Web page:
Smolich, Nikolai Vasilevich

The following article is from The Great Soviet Encyclopedia (1979). It might be outdated or ideologically biased.

Smolich, Nikolai Vasil’evich


Born June 12 (24), 1888, in St. Petersburg; died July 31, 1968, in Moscow. Soviet stage director. People’s Artist of the USSR (1944). Member of the CPSU from 1946.

Smolich studied at the University of St. Petersburg from 1905 to 1908. In 1911 he studied drama. He acted at the Aleksandrinskii Theater from 1911 to 1917, becoming a director there in 1916. In 1922 he became a director at the State Theater of Opera and Ballet (after 1935 the Kirov Theater of Opera and Ballet). He staged Verdi’s La Traviata (1923), Rossini’s The Barber of Seville (1924), Meyerbeer’s Les Huguenots (1935 and 1951), Gounod’s Faust (1949), and Bizet’s Carmen (1950). From 1924 to 1930 he was director and artistic director of the Leningrad Malyi Opera Theater.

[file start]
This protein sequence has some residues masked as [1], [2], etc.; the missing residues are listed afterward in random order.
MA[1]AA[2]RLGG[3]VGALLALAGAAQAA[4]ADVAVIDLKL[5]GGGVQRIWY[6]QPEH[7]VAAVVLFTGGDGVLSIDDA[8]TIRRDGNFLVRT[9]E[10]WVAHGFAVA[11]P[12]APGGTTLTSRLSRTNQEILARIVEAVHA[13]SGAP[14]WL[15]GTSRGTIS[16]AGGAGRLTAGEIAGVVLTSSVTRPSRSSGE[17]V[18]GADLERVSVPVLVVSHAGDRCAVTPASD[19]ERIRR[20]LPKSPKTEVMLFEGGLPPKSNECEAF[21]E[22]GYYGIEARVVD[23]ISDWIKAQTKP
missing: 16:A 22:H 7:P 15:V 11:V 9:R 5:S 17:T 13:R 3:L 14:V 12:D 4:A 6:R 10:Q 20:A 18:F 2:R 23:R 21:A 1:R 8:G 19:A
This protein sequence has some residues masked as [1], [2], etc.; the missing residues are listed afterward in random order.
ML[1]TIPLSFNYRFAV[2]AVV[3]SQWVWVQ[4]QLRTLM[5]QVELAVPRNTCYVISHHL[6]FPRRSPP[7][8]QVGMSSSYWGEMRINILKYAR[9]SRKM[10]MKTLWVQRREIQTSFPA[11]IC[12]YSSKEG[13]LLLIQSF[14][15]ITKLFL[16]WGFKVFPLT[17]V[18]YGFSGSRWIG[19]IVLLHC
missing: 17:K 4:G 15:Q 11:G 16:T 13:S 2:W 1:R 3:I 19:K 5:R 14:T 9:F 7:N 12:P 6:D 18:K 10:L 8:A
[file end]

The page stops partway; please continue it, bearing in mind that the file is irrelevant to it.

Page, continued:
Smolich helped raise the cultural level of opera in Russia and broaden its repertoire. He was the first in the Soviet Union to stage Shostakovich’s operas The Nose (1930) and Lady Macbeth of Mtsensk District (also known as Katerina Izmailova, 1934). From 1930 to 1936, Smolich was principal director of the Bol-shoi Theater. Subsequently, in 1947 and 1948, he served as a director there. From 1938 to 1947 he was artistic director, stage director, and director of the Shevchenko Theater of Opera and Ballet in Kiev. He also taught at the Moscow Conservatory from 1961 to 1963. Smolich was awarded the Order of the Red Banner of Labor and several medals.

The Great Soviet Encyclopedia, 3rd Edition (1970-1979). © 2010 The Gale Group, Inc. All rights reserved.